“I don’t have any quality of life,” Mr McDermott said. “I only venture a short walk to buy a newspaper. I went to the theatre once, but got a taxi straight there and back. I feel like a prisoner. I can’t even face sitting in the backyard any more.”

    In post-ceasefire Northern Ireland, where sectarian and racist attacks are rapidly rising, homophobic violence is the latest grim reality of a society where being different can get you killed.

    There have been an estimated five homophobic murders in the past six years. In south Belfast a 31-year-old civil servant was stabbed and battered to death with a wheel-brace by two teenage boys out on what a judge called a “queer bashing expedition”. In the past year homophobic incidents reported to police have more than doubled to almost 200, including two attempted murders and five threats or conspiracy to murder. One man was stabbed and battered with a bedside locker and an iron in the bedroom of his home in Derry.

    In a deeply conservative society, where the leader of the largest political party once led a Save Ulster from Sodomy campaign, homophobia is still seen as a “respectable and acceptable prejudice”, according to Belfast’s Institute for Conflict Research. Only 27% of gay, lesbian or bisexual people in Northern Ireland feel safe walking down the street at night.

    In Derry, homophobic incidents have increased by 300% in the past year. It is now dubbed the “gay bashing capital” of Northern Ireland. Gay men tell of violent attacks in the street and death threats sent to their homes in the form of mass cards. One gay man on a Derry housing estate bolts two planks of wood across his front door every night for protection. Another couple have rigged up CCTV around their house but still take turns to sleep.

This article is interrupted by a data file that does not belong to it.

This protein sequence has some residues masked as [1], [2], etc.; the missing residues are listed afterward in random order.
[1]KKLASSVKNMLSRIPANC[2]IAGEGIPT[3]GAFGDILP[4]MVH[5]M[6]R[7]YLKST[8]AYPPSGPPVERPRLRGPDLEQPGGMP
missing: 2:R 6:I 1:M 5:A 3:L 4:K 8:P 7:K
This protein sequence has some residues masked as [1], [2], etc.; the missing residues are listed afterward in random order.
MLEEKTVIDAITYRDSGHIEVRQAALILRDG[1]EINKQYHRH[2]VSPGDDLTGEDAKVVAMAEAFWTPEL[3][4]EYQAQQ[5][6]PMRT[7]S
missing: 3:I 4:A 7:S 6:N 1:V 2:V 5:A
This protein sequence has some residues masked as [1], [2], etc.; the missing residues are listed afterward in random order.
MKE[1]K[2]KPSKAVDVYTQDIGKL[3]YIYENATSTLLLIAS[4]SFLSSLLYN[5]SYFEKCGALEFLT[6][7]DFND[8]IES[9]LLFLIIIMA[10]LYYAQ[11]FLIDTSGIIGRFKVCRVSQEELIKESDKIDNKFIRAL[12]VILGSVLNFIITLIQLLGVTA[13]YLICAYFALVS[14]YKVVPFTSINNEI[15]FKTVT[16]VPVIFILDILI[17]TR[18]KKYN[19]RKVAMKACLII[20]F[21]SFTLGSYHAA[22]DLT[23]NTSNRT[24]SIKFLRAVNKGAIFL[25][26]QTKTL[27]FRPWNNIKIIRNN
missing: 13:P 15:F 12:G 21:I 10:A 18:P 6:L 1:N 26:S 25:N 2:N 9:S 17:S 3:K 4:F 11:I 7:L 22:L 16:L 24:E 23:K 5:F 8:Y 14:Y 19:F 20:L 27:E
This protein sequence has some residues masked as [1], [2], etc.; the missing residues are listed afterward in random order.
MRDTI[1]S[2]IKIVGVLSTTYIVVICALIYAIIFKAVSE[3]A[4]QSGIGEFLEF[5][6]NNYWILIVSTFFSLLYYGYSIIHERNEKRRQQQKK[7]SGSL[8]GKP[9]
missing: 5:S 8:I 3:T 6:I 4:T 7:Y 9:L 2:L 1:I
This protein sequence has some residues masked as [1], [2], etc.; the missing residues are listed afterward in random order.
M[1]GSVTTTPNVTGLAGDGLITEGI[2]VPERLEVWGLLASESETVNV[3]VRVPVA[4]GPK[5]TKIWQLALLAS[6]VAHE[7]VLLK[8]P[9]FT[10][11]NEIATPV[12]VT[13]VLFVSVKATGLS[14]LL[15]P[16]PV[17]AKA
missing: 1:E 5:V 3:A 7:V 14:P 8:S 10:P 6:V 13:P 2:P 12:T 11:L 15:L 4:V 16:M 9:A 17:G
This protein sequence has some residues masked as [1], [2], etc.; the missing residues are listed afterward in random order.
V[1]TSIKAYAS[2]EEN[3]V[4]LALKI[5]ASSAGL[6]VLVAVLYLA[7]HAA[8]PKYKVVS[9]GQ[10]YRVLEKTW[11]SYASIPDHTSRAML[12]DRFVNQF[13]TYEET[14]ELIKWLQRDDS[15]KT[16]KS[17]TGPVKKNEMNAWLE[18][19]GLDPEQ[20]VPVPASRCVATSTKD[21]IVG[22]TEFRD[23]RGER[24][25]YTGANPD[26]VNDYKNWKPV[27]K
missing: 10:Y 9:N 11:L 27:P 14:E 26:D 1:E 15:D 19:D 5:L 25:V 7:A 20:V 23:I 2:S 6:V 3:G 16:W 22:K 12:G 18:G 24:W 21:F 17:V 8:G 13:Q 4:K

A gay man recently needed stitches after an attacker leapt at him and bit a chunk out of his face as he stood outside a chip shop in the Waterside area of the city. Cars are have been daubed with slogans, windows shattered and excrement smeared on front doors. A voluntary worker was driven out of his way by a taxi driver calling him a “queer, faggot bastard”. Those on the receiving end have ranged from gay teenagers to pensioners.

    One reason for the rise in the number of recorded homophobic attacks is the gay community’s growing confidence in reporting abuse to the police. Community groups and police are working to increase this. But campaigners also say attacks are becoming more common and brutal.

    Ferocity

    “The true picture is much worse than the figures lead you to believe,” said David McCartney of Derry’s Rainbow Project. “There has been an increase in the ferocity of attacks. People have been trailed after leaving a gay club and attacked in the street.

    “There is no discernible pattern to suggest it is organised. It’s a reflection of homophobia in society.”

    He said many victims were leaving Northern Ireland. “It’s a kind of ethnic cleansing.”

    In south Belfast, a lesbian couple had to leave their home after repeated harassment and intimidation.

    Others have said paramilitary groups were behind the threats they received.

    One man was stabbed with a screwdriver outside a gay club in Belfast in an attack which symbolised the confused nature of much of the province’s hate crime. With his assailant shouting, “Die you Fenian bastard,” the gay Protestant victim was not sure whether to report the attack as sectarian or homophobic.

    The gay scene is growing. Belfast’s Gay Pride march is in its 15th year and every summer it files politely past the religious protesters with their megaphones.

    But parliament’s Northern Ireland affairs committee has warned that if the government and police do not improve their handling of the “rising tide” of homophobic, racist and sectarian attacks in the province, “hate crime may spiral out of control with extremely serious consequences for the pace of social improvement”.

    Police clearance rates for homophobic crime stand at 22.5%, which the committee of MPs found “unacceptably low”.

    James Knox of Belfast’s Coalition on Sexual Orientation said the violence was a product of the post-Troubles society. “The Catholic-Protestant situation is starting to minimise and people are just looking for another excuse to have a go at somebody else,” he said. “Ethnic minorities, people with disabilities, gays and lesbians are easy targets.

  10. The Great Wee Azoo said,

    February 13, 2007 at 3:39 pm

    Of course you are going to get homophobia, racism, sexism etc in many places. Just because there are some enlightened views in dark places doesn’t mean a brick isn’t going to come through the window. I remember it wasn’t that long ago that Asian nurses living in west Belfast and working in the Royal Victoria Hospital were getting a terrible time from local Morlocks.